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By John Kemp
LONDON, May 16 (Reuters) - U.S. crude futures have been offered aggressively lower over the last fortnight as the market scents distress and hunts for the last remaining traders trapped on the losing side of a Brent/WTI arbitrage that has gone spectacularly wrong.
For months, prominent oil analysts have been sharply divided about whether the reversal of the Seaway pipeline from Cushing in the U.S. midcontinent to Houston on the Gulf Coast would be enough to cure the glut of crude which has built up in the central United States, pushing U.S. crude futures to a record discount against the international marker Brent.
Back in February, Goldman Sachs warned "with the Seaway flowing crude from Cushing to the U.S. Gulf Coast, we expect WTI prices to be closely tied to Brent prices, with WTI likely trading at a $3-5 per barrel discount, reflecting the pipeline tariff economics."
By the end of summer, Goldman predicted the discount for WTI would narrow to $5, down from more than $11 in late February ("Repositioning our trade recommendation as Brent crosses $120/bbl" Feb 22).
In contrast, the research team at Barclays told Reuters reporters recently "Our view is that Seaway's reversal does not make much of a difference to Midwest balances."
"Domestic production growth and Canadian flows are likely to dwarf (Seaway's) 150,000 barrel per day takeaway capacity," according to Barclays analyst Amrita Sen.
Most hedge funds appeared to have backed Goldman's convergence thesis, either with an outright long position in futures and options linked to WTI, or with an arbitrage position (long WTI, short Brent) designed to pay off if WTI prices rose faster than Brent (or fell more slowly).
Hedge funds, commodity trading advisers (CTAs) and other money managers accumulated a near-record net long position equivalent to 304 million barrels in WTI-linked futures and options by the end of February, up from 165 million in October, according to an analysis of reports published by the U.S. Commodity Futures Trading Commission (CFTC).
While there was also a large speculative position in Brent, equivalent to 127 million barrels, it was far smaller, in part as a result of the greater traditional hedge fund involvement in WTI, but partly reflecting greater confidence in the outlook for discounted WTI compared with Brent, which was already trading above $120 per barrel.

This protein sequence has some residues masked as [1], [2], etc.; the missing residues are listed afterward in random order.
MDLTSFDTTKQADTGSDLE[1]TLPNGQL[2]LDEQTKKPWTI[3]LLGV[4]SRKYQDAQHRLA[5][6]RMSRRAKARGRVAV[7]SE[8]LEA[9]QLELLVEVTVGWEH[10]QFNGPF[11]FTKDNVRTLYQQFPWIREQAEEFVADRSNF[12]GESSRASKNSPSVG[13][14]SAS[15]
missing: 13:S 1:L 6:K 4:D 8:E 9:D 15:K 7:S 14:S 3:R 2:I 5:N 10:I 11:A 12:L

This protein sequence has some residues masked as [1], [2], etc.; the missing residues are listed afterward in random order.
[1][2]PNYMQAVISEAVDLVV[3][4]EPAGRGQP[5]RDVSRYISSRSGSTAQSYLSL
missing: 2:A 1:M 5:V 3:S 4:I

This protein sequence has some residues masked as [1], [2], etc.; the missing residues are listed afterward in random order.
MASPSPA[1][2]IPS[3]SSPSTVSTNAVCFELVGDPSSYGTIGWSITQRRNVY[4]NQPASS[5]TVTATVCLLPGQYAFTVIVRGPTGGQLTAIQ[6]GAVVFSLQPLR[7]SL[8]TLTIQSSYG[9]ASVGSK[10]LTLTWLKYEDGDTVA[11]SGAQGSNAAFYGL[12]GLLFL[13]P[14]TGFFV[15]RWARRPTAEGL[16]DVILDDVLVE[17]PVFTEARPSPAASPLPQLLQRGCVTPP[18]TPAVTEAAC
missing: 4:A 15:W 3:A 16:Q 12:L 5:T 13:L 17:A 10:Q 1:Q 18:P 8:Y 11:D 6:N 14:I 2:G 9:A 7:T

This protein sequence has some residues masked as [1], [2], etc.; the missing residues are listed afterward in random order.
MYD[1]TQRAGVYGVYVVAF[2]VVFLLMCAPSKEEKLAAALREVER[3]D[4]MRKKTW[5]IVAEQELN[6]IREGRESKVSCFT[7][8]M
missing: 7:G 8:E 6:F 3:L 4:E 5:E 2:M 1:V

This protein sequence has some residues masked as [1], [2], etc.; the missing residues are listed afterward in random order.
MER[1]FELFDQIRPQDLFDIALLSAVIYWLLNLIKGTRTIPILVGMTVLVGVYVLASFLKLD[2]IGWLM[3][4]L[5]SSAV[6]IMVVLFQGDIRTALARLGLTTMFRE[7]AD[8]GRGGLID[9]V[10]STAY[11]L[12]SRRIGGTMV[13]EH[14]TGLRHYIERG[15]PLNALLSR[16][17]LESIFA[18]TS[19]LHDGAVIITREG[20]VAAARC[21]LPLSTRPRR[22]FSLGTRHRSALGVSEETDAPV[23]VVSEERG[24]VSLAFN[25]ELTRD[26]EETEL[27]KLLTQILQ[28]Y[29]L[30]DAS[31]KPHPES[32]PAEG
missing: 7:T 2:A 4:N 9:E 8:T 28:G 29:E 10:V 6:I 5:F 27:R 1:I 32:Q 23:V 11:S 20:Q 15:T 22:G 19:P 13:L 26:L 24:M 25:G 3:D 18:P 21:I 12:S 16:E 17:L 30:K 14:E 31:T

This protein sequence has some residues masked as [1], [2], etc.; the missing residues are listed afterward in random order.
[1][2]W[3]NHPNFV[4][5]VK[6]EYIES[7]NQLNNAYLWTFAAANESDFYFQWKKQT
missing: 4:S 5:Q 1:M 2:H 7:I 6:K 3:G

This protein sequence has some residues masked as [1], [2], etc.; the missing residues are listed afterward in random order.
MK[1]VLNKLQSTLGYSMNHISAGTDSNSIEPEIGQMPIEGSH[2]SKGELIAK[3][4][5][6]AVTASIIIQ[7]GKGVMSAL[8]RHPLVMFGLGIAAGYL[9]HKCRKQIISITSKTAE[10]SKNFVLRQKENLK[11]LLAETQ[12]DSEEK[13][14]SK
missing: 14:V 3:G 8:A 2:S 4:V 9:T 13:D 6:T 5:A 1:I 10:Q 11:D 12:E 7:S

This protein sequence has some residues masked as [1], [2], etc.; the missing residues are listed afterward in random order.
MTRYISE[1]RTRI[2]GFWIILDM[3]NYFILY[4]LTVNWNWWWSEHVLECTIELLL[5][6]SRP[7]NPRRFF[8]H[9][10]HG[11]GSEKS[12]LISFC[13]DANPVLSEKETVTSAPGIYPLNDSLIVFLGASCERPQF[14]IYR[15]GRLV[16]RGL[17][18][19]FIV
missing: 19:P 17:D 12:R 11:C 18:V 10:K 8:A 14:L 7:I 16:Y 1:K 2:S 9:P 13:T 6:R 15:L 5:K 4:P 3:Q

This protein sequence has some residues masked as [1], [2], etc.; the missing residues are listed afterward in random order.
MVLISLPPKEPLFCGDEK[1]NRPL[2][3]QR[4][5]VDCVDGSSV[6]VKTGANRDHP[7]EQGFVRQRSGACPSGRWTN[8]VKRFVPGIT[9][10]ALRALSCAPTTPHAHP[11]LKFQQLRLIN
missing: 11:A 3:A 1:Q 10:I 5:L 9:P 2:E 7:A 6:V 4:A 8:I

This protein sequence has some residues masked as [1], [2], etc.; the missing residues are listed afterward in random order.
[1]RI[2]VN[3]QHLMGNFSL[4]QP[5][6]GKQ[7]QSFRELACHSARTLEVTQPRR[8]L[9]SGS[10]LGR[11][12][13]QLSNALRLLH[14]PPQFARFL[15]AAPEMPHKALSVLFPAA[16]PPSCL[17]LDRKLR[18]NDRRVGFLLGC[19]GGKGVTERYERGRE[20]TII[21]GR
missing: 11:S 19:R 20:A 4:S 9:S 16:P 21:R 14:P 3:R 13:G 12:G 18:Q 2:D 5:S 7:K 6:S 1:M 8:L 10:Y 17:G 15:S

However, the convergence trade has backfired spectacularly, at least for the moment.
Crude stocks around the WTI delivery point at Cushing have surged to a record 44 million barrels, up from 34 million towards the end of February, according to the Energy Information Administration's "Weekly Petroleum Status Report."
Commercial crude inventories in the broader Midwest region (PADD 2) have swelled to a near-record 107 million barrels, up from 97 million barrels in February, despite heavy demand from refiners keen to take advantage of the cheap local crude.
Doubts have begun to set in about how quickly (if at all) Seaway and other new transport links can stop this glut building, let alone work down the overhang.
Suddenly, WTI's discount no longer looks like an attractive shelter from doubts about whether international oil prices are overvalued and due a correction.
The result has been an unprecedented liquidation of hedge fund WTI positions. The seven days ending May 8 saw the largest weekly drawdown in hedge fund net long positions since at least June 2006, according to the CFTC commitments of traders data [ID: nL5E8GE4NJ].
Money managers have cut their net long position from 304 million barrels back to 169 million, the lowest in seven months. But the aggressive way in which the market has been offering WTI futures down, compared with Brent, suggests the liquidation is not fully over, and that there are still some stale longs seeking to get out.
In recent sessions, WTI prices have consistently been offered down more than Brent. Since the start of May, Brent futures for September delivery have slipped by just under $10 per barrel, while WTI is down almost $13. The WTI discount has widened 23 percent from $12.61 at the end of April to $15.54 in trading earlier on Wednesday (Charts 1-2).
While the fall in prices partly reflects a cross-market selloff as a result of fears about default in the Eurozone, and signs of the recovery running out of steam in Europe, China and the United States, there is no suggestion that oil demand in the United States will be hit harder than in other regions.
The marked underperformance of WTI compared with Brent therefore appears to be due to more oil-specific factors, as the failed arbitrage unwinds. The remaining WTI longs are being made to pay a steep price to get out of a painful trade.